j,rH -p, Morlarty, former president ot
n,., Central Labor I'nlon, against Gov
F.ugcne N. Fosh. 1 Wilson's icceinuneriaaiion ior i m --
Tlie suit is tin- outcome of a stale l nomination of Prctldentl.il candidates 111
mcnt islvcn a nostoii newhpiip.-i- saving primaries It Is tn keeping with the e
Morlarty had bun ri'purii.ileri by the , cent amendment to the l'nlt"d State- 1..H1
Ccntrul Labor Itnlou. I stltutlun icluttve to the- selection ot I iiltefl
ril lt4tt Kllmtois. Tills change In ci'i '1
GREAT HEAR KPKlNn WATER. I tui.oiial tuelhodu ta In accord w .th modern
lis. per e,it ut t sUtt iloppcud bottlet I u(l,aJ .j .csUenclta and U u addtd
INDORSE WILSON
PRIMARY PLAN
FoH.v-tl.rcc of Ml National
Committeemen Inter
viewed Approve.
WIRE VIEWS TO 'THE SUN"
Jackson of Georgia nnd Will
iam Barnes Alone
.Protest.
PKOCiKESSlVES ALL FOH IT
Ktiosevelfs Idea, They Stiy Ini
tiation of Platforms
Siifrsrcsted.
Tin; Si-.n- sent out inquiries yesterday
to national committeemen of the Demo
cratic, republican and National Pro
gressive parties asking whether or not
they fax or President Wilson's recommen
dation In his message to Congress that
legislation be passed to allow Presiden
tial candidates to be chosen by direct
primaries.
The forty-eight leplles received so far
show nltnot unanimous approval of the
President's xlexxs. The total follows:
i-iiii i-iii;iiik.tiai, inii.tnn:si.
Deiiinernts, 17,
Ite-llllhlleeins, -I.
Antlonnl Progrrsslx rs,
Heptllilli'iliis.
AOXCOMMITT.tl..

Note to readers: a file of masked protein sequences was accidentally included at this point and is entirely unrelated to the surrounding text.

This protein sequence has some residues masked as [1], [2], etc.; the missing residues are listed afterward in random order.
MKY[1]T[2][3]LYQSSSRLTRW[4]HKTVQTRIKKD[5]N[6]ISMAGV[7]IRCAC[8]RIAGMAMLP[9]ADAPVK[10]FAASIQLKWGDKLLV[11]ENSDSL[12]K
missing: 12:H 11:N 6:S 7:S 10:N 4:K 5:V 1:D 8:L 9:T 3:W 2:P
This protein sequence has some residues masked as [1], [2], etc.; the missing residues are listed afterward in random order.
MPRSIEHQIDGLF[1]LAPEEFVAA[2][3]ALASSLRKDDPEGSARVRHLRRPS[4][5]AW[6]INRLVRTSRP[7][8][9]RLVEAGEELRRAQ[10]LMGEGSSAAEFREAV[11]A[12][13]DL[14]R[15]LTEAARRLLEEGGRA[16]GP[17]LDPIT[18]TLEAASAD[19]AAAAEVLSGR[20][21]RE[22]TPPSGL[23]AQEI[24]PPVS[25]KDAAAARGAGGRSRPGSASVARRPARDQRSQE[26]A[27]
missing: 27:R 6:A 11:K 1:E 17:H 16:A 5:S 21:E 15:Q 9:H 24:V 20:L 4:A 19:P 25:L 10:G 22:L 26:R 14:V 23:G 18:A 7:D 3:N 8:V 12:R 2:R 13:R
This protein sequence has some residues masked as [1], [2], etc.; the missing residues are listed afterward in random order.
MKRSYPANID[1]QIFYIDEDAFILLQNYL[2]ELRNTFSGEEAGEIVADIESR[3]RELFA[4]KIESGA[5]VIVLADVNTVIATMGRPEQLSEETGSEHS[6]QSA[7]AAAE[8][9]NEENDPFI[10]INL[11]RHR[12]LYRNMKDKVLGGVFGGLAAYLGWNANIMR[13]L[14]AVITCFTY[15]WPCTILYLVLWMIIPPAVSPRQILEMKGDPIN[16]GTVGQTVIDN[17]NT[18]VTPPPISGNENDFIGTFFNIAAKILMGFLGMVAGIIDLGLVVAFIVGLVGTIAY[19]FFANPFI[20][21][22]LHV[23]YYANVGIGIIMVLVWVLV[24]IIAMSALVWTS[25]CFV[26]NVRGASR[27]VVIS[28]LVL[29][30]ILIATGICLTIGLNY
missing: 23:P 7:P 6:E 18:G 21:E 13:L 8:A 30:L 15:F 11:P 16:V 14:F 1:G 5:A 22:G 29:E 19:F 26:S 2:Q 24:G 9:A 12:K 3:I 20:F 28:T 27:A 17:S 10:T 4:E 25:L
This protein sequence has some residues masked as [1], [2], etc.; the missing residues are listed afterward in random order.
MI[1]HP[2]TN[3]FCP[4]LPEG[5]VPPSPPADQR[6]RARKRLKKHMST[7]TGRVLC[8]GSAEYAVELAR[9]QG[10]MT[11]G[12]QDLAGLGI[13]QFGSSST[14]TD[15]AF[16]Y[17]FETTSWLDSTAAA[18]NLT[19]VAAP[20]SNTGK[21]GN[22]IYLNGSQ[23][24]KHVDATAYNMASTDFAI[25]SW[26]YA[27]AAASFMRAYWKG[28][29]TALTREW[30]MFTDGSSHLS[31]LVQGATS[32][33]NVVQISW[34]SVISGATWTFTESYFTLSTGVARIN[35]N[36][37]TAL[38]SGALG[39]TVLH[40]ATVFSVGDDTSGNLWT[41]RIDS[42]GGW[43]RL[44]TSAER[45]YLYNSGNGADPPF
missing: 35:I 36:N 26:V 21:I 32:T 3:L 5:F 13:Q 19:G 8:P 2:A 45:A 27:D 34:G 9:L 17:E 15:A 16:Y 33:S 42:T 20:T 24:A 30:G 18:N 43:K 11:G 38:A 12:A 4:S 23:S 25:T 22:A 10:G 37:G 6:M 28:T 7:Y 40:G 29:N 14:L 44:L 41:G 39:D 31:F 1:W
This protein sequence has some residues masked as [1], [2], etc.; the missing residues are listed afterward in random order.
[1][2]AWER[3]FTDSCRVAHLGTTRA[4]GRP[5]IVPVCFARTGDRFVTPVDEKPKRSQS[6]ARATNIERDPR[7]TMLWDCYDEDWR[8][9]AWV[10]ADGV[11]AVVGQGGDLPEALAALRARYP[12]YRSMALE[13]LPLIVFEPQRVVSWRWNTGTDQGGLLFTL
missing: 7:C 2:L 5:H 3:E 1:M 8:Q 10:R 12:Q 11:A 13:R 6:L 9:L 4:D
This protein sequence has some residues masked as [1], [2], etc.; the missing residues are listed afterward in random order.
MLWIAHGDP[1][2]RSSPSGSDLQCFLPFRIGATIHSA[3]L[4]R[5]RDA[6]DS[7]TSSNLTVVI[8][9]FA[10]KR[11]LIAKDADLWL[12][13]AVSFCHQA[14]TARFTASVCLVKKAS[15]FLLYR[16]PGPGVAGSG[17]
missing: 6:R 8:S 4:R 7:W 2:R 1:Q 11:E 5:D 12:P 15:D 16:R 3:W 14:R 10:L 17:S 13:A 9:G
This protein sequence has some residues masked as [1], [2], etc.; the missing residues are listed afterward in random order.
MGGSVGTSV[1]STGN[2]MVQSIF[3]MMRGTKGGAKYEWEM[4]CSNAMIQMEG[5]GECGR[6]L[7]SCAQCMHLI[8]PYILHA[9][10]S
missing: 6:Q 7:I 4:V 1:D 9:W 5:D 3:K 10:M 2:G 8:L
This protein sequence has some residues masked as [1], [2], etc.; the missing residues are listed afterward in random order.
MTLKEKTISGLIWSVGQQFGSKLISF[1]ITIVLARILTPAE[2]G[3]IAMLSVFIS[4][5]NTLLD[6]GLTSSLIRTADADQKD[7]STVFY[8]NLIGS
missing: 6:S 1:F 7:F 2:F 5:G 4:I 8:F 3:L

Itepiiltllc-nim, it,
Tlie Progre-sslves hall the President's
plan as their own ami Col. Itooscvelt'
A rew exeti congratulate the President
upon becoming u Progressive. The replies
, m"" rogre-slx es outnumber those from
Democrats so tar.
Answers from Republicans aie few
! '''"u1' favor the recommendation and thret
are noncommittal. William I'ames an I
He my S. Jackson of Georgia, Itepub!
e-:cii, nte opposed to Presidential prima
ries. William Allen White ot Umporia, Pro
l-l n.vlVi. I'ru l. .V.ll Cll,tl,.e tl.ur. 17. .....
, thht th .,.
i (orm , xU jttin by the people, by a plan
Which lie Ollllllle-s.
Tlie list of committee-men heard from
showing then .d.itiil follows.
inn ritimi:. riAi. pitt.M itu:s.
Democrats.
.V lll.l IN.V lte-e,e l.n-.g
VICKVNSA- -VM.IIuiu KavanauKh
e'.vi.IKollM.V .1 11 i-atiiiri.t.l
e ii.VN'Ki-'rie't T lluuic-r S fummlnfs.
II.I.INDlf- 1'li.irle- Ki.esi-h.iistrin.
1N1H VN.V T.nii T T.iCB.trt.
vi.vsS.vi'iirnilTTS John W. e.-ouuhlls.
.V!l.'i;.-i!TA .- I- H I.) nrh.
vllsSIS-Jll'l-1 llul.ert Howell